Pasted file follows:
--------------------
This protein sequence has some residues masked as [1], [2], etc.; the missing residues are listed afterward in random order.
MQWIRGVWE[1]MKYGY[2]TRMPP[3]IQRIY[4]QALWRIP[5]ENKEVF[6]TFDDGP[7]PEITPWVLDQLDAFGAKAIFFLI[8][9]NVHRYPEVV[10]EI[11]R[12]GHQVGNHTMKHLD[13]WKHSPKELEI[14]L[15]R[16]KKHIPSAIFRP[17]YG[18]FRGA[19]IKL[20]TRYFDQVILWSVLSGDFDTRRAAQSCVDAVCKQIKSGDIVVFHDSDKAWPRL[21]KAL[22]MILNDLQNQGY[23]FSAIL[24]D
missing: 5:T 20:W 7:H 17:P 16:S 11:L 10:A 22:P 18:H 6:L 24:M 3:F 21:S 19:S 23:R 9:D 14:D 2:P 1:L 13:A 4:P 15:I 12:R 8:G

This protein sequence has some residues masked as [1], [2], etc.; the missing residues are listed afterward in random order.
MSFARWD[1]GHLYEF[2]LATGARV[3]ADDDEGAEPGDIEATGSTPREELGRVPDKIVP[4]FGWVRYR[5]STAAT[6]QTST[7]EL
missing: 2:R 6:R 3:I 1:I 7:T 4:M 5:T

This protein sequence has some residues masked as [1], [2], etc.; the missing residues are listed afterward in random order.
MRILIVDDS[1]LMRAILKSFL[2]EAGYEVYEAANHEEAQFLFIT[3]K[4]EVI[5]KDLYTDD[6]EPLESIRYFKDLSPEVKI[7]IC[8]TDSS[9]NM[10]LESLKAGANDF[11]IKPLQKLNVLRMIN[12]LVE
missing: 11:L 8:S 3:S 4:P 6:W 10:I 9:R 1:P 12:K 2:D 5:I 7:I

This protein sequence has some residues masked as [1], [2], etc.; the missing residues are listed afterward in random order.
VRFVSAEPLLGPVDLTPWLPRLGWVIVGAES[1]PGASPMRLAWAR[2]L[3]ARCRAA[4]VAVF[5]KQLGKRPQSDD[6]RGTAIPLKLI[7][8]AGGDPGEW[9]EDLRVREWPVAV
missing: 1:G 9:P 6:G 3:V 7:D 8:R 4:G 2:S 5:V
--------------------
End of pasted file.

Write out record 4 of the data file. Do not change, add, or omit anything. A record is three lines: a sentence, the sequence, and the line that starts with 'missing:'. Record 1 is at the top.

This protein sequence has some residues masked as [1], [2], etc.; the missing residues are listed afterward in random order.
VRFVSAEPLLGPVDLTPWLPRLGWVIVGAES[1]PGASPMRLAWAR[2]L[3]ARCRAA[4]VAVF[5]KQLGKRPQSDD[6]RGTAIPLKLI[7][8]AGGDPGEW[9]EDLRVREWPVAV
missing: 1:G 9:P 6:G 3:V 7:D 8:R 4:G 2:S 5:V